Like so many other LGBTQ people, my formative years did not conveniently and abruptly end when I turned 18. Throughout my twenties, I was actively searching for some sense of community that would specifically address my goals and wants. At the age of 27, while some of my former classmates and peers were settling down and getting married, I found myself persistently, and somewhat pleasantly, lost and drifting further afield of the institutions that raised me. I wasn’t unhappy, but I was definitely missing a sense of structure and purpose to my life.
I didn’t really know anything about rugby back then, other than that I once owned a rugby shirt I really liked and that a really good-looking guy named Ben Cohen used to play it. At the time, this was enough to get me involved with the Madison Minotaurs; the fact that a trusted friend sold it to me so convincingly certainly helped. My first experience with rugby was a bit jarring. First of all, rugby is an incredibly taxing game physically and emotionally. It’s a full-contact game of tackling, rucking, and scrumming—with very little padding—and bloody noses, bruised legs, and black eyes soon became a fact of life. Secondly, we were playing in early March, or as most Wisconsinites refer to it, “the dead of winter.” These are not the conditions in which rugby is normally played, let alone learned, but the determination and devil-may-care attitude of the guys around me was infectious. The socials we had after practice were incredibly fun and memorable, and we felt like we were all in it together. Our audacity and sense of adventure carried us through the whole process. We became a registered nonprofit, reached out to other local rugby clubs for instruction and coaching assistance, and played our first-ever scrimmage against our good friends the Minneapolis Mayhem.
Sense of Fellowship In and Among Rugby Teams
It was during these first couple of years that I began to understand that the sense of fellowship I was feeling had extended to other gay rugby teams in the area, especially the Chicago Dragons and Minneapolis Mayhem. The unique culture of rugby was allowing me to relate to people on a level that was previously foreign to me. Singing ribald rugby songs at the post-match parties, playing drinking games, providing lodging to the opposing teams’ players, and starting our own Minotaur team traditions showed that the extended community of gay rugby was bigger than I had realized. The sense of camaraderie I had once only associated with being a Minotaur was something I now felt for other people in the gay rugby community as well. This feeling of fellowship was most prevalent during the first Bingham Cup tournament I participated in. The Bingham Cup is also known as the gay rugby world cup and is hosted by IGRAB (International Gay Rugby Association and Board) every two years in places as diverse as Dublin, New York, and Manchester.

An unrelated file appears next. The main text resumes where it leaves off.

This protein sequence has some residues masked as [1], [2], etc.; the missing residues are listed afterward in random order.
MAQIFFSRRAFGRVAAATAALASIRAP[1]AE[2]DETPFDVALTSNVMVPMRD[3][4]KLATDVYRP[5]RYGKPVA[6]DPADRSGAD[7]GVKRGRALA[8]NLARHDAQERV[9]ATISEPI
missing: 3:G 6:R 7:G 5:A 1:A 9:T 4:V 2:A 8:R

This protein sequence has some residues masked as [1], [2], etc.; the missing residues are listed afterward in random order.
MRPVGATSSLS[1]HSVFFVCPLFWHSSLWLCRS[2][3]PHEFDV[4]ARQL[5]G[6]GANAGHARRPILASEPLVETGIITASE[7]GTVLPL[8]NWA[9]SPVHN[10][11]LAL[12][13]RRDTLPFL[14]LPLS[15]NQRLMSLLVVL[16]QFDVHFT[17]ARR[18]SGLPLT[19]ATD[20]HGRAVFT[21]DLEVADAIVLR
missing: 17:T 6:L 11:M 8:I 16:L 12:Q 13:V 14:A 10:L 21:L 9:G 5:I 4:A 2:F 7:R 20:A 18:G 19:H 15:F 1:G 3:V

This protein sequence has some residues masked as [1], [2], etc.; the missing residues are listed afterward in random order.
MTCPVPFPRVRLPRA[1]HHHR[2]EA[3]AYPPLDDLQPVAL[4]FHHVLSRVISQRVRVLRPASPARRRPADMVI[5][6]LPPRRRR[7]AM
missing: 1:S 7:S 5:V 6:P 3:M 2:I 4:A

The Bingham Cup
The Bingham Cup is named after Mark Bingham, a young man whose passion for rugby and his fellow man led to an incredibly heroic act. On September 11, 2001, Mark Bingham and a handful of other Americans turned the tables on the terrorists who had hijacked their commercial flight—and potentially saved hundreds of innocent lives in the process. Mark Bingham’s mother, Alice Hoagland, was present at our first Bingham Cup in 2010, which was held in nearby Minneapolis. Meeting Alice and hearing her story was a real turning point in my life. She is an inspiration to anyone who meets her, and she clearly has a real understanding of her son’s love of rugby and how it was integral to his heroic life. Everyone at the tournament called her “Mom,” and she returned the affection she received graciously.
Increased Feelings of Self-worth and Gratitude
It was at this point that I felt like I was coming out of my shell. The Madison Minotaurs went on to experience a real period of growth, recruiting a whole batch of new players and winning tournaments in Chicago and Toronto. The shared experience of competing with my Minotaur brothers filled me with confidence and a real sense of pride. By putting my faith in my teammates, I saw us compete at a whole new level. Rather than battling our own sense of self-doubt and fear, we were now going toe-to-toe with our peers. This feeling was beginning to affect my personal life as well, increasing my feelings of self-worth and assertiveness. This past June saw us compete in our second Bingham Cup in Manchester, and the experience was incredible. On that snowy day in March years ago, I never would have believed that our team would be able to send a full competitive side to the UK. Between the extended family I’ve made and the experiences I’ve had, I feel an enormous sense of gratitude to the people who have supported the Minotaurs and to the wonderful teammates who I am glad to call my family.